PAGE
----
Lawyer of Italian-Palestinian man held in Israeli jail says client being freed

Khaled El Qaisi, 27, slated to be released after he was allegedly detained for a month without charges; he was arrested when entering West Bank from Jordan

Illustrative. A person in handcuffs. (Olivier Fitoussi/Flash90)
Illustrative. A person in handcuffs. (Olivier Fitoussi/Flash90)

ROME – An Italian-Palestinian student is due to be released after being detained by Israel without charges since August, his lawyer in Rome said Sunday.

Khaled El Qaisi, 27, was arrested August 31 while crossing from the West Bank to Jordan after a family vacation in his home city of Bethlehem.

Family members in Rome appealed to the Italian government last month to intervene on behalf of the university student, who was born in in the West Bank, but is also an Italian citizen.

His Italian lawyer, Flavio Rossi Albertini, confirmed to AFP on Sunday that El Qaisi was due to be released, but that there is no “official information.”

El Qaisi’s wife, Francesca Antinucci, told Il Manifesto daily that the Italian consul in Israel had confirmed to her the pending release.

Antinucci added that El Qaisi will be subject to bail and will be prohibited from leaving Israel for seven days.

Family members worried that El Qaisi, whom they said had been subject to daily interrogations while incarcerated, would be placed under administrative detention, a controversial measure enabling imprisonment without charges virtually indefinitely.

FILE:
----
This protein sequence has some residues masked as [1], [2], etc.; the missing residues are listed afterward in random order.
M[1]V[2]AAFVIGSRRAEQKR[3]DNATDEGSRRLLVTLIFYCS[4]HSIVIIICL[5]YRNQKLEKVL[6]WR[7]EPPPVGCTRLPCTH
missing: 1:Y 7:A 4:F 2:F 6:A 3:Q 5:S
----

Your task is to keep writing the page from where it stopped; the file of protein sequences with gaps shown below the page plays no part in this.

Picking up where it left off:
El Qaisi’s mother is Italian and his father Palestinian, the Middle East Eye reported last month. He was raised in Bethlehem and studied at Sapienza University in Rome, where he helped found the Palestinian Documentation Centre, which promotes Palestinian history and culture.

According to the report, El Qaisi’s vacation included registering his marriage to an Italian woman and the birth of their 4-year-old son with the Palestinian civil registry, as well as a visit to Jordan.

However, as the family tried to use the Allenby Bridge crossing from the West Bank into Jordan, he was pulled aside and their luggage and mobile phones taken by Israeli officials, the report said.

El Quaisi was led away in handcuffs, his wife, Francesca Antinucci, told the outlet, and she herself was also interrogated before finally being released and sent on her way with her son. According to Antinucci, she was told to leave without her mobile phone or any money, as they had been seized.

“I asked the officers how we could continue the journey, since they had seized everything. They replied that it was not their problem,” she recalled.

She was eventually able to contact the Italian embassy in Jordan and three days later returned to Italy.

An Israeli soldier stands at the entrance to the Allenby border crossing, the main border crossing for Palestinians from the West Bank traveling to neighboring Jordan and beyond, March 10, 2014. (AP/Sebastian Scheiner/File)

According to the report, after El Qaisi’s arrest, his brother and two cousins were arrested in Bethlehem, though his sibling was later released.

The Italian consul in Tel Aviv has visited Al Qaisi at least twice and informed Antinucci, the lawyer, that he appeared to be in good health.

The case was brought to the attention of the Italian parliament and thousands protested in the streets of Rome for his release, including in demonstrations held on Saturday.

An online petition calling for his release garnered over 30,000 signatures.

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